Liu He faces major headwinds in trade meeting in U.S.
By Sara Hsu
Top Chinese economic adviser Liu He has been in the U.S. this week to discuss trade issues with Trump administration officials. Even as Liu has been in the United States, Trump's trade policies have become more aggressive, leaving little room for negotiation. Trump has failed to make good on his promise to get a better deal on Chinese trade, in large part because his administration has rejected the use of cooperation as a political tool. Undoubtedly, Liu faces major headwinds in his trade meeting with American officials.
Liu He, member of the Political Bureau of CPC Central Committee, listens during the annual meeting of the World Economic Forum in Davos, Switzerland, Wednesday, Jan. 24, 2018.[Photo: AP/Markus Schreiber]
Much to discuss
Liu met with U.S. Trade Representative Robert Lighthizer, Treasury Secretary Steven Mnuchin and economic advisor Gary Cohn on Thursday in an attempt to reduce trade tensions. While the outcome of the meeting has not yet been released, U.S. tariffs on steel and aluminum announced the same day must have felt like a slap in the face. The meeting might have been a bit more genial, as it was balanced between free traders Cohn and Mnuchin and China hawk Lighthizer. Robert Lighthizer has previously labeled China an 'unprecedented' trade threat.
There are a number of trade issues at stake. Not only is there the potential for a trade war, with the U.S. imposing tariffs on several types of goods in recent weeks and anticipated U.S. action against Chinese intellectual property transfers, but there are also ongoing tensions due to the ever present U.S. trade deficit with China.
Tariffs placed on washing machines and solar panels in January were followed by tariffs on steel and aluminum this week, with China as a major target. China responded to the first set of tariffs by launching an anti-subsidy investigation against imports on American sorghum. In reaction to the most recent tariffs, China has expressed 'grave concern.' American action against China for intellectual property theft is also believed to be imminent.
The trade deficit is also a sticking point between the two countries, as President Trump continues to lambast China for this imbalance. He has justified a trade war based on this, tweeting on Friday, 'When a country (USA) is losing many billions of dollars on trade with virtually every country it does business with, trade wars are good, and easy to win. Example, when we are down $100 billion with a certain country and they get cute, don’t trade anymore-we win big. It’s easy!' The 'certain country' Trump refers to is China. Most unfortunately, he fails to understand that a trade deficit is not necessarily a bad thing, since trade is not a zero sum game, but a mutually beneficial arrangement between two countries. As a center country, the U.S. has been able to run a trade deficit for years with no trouble.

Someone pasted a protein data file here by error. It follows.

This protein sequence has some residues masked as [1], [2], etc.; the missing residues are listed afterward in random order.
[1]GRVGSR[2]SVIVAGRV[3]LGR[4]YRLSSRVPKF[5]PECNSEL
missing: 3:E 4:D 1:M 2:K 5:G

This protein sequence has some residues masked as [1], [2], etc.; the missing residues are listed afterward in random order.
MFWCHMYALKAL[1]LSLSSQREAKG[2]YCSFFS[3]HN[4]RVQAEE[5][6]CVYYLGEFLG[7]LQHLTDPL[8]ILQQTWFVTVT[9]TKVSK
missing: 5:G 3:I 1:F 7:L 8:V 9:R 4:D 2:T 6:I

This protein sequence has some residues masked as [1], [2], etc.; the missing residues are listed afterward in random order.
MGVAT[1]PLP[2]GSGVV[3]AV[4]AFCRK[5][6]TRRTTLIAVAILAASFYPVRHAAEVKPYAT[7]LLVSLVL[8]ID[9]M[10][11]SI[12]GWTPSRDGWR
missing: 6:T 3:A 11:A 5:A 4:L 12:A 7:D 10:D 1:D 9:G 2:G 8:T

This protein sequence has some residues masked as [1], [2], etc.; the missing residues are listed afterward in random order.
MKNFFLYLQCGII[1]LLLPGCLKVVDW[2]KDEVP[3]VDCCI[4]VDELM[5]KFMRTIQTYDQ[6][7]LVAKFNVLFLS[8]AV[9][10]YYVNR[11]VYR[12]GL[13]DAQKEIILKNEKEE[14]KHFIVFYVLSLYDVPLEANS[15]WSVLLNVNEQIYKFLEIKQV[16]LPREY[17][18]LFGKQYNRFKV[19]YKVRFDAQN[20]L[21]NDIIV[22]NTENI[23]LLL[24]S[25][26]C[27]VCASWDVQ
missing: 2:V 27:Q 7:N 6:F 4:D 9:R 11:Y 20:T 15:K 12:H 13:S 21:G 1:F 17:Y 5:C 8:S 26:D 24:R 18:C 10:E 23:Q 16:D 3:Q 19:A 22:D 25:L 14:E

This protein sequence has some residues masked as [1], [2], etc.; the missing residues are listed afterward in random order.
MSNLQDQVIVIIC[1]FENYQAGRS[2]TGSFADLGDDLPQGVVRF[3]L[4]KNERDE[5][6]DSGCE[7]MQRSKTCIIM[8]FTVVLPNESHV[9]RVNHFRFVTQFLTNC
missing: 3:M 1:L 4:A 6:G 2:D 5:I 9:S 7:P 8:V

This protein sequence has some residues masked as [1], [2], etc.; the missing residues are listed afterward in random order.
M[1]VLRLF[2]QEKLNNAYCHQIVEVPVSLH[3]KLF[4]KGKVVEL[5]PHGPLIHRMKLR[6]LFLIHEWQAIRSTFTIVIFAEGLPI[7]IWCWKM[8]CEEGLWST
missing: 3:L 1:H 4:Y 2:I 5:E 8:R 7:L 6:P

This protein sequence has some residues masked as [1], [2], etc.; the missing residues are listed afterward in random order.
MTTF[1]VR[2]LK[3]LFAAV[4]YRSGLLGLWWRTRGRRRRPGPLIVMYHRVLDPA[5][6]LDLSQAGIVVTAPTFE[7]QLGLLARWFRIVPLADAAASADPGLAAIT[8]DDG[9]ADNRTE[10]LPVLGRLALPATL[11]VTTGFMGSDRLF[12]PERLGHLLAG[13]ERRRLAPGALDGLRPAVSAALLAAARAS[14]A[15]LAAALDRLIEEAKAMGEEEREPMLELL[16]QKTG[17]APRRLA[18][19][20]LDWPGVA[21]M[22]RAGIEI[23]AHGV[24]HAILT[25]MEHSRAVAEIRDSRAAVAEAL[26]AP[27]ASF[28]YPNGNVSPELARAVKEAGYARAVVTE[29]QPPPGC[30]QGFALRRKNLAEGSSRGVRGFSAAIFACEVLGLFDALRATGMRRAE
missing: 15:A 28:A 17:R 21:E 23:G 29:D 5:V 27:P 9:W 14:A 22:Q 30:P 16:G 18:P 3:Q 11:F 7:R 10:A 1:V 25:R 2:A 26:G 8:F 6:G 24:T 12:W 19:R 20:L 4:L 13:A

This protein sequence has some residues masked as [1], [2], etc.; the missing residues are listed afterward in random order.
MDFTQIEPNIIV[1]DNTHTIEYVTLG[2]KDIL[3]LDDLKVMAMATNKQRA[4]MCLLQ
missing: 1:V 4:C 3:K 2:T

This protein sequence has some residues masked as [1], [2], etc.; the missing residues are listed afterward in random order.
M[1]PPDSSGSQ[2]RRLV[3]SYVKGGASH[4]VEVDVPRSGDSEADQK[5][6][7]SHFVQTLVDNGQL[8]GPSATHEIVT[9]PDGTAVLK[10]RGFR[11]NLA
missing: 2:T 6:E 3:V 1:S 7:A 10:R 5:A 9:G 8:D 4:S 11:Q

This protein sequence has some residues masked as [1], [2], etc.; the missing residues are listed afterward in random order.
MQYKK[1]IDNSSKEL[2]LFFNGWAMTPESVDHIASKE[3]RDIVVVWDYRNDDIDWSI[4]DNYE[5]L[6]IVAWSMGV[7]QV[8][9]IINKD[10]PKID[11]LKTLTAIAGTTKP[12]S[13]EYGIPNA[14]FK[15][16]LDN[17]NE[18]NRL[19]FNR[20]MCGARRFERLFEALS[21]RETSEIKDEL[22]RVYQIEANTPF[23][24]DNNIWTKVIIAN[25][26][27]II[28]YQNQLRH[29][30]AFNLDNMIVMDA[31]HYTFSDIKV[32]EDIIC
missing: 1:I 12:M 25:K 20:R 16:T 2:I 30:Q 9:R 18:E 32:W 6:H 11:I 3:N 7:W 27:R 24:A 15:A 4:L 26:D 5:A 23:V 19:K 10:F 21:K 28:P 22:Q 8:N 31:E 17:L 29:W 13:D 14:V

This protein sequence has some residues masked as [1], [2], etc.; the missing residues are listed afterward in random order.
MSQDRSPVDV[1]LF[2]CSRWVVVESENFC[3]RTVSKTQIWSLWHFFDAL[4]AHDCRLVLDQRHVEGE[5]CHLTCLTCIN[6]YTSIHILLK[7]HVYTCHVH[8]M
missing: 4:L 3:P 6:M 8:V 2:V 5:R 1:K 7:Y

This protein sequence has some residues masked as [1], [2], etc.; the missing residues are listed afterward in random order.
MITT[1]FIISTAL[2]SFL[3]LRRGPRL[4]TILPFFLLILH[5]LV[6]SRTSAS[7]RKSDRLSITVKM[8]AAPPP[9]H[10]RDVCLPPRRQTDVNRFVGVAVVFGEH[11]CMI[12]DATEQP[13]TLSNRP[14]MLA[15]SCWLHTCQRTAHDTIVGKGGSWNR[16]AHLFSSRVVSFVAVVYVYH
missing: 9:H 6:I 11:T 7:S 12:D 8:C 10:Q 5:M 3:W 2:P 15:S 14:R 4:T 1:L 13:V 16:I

Land of no cooperation
Despite the presence of pro-free trade officials in the Trump administration, in recent weeks, it is the trade hawks who have earned the President's support. This is evidenced by Trump's recent actions against China on trade. In addition, Trump and his team have refused to cooperate on proposed deals that would limit China’s objectionable trade practices, rejecting China’s offer to reduce its steel overcapacity in 2017, allowing the top trade official to opt out of attending a steel summit aimed at reducing overcapacity, and turning down China’s offer to treat foreign financial firms more fairly.
Trump has shown a reluctance to hold extensive talks with China. The U.S.-China Comprehensive Economic Dialogue ended in cancelled press conferences last summer after the two nations failed to reach an agreement about the U.S. trade deficit with China. Talks were stalled through the rest of the year. The United States has tentatively agreed to resume the dialogue this year, although a date hasn’t been set. It is not clear how earnestly the Trump administration will participate in this meeting.
The Trump administration’s attitude toward China has been quite negative, from the time of Trump’s campaign until the present purported trade war. The only real highlight is that Donald Trump likes and admires President Xi Jinping, and there may be hope that some negotiation can be carried out between the two heads of state.
For his part, Liu He faces major barriers to negotiating with the Trump administration. It remains to be seen whether the meeting will result in positive outcomes; if so, it would be a major triumph for Liu, who is expected to soon be named Vice Premier, and a productive result for the Trump presidency, which has shown that it can be tough on China but not necessarily cooperative with the Asian nation. Liu’s conversation with top U.S. officials will set the tone for the Comprehensive Economic Dialogue and other talks to be held this year.
(Sara Hsu, associate professor, the State University of New York at New Paltz)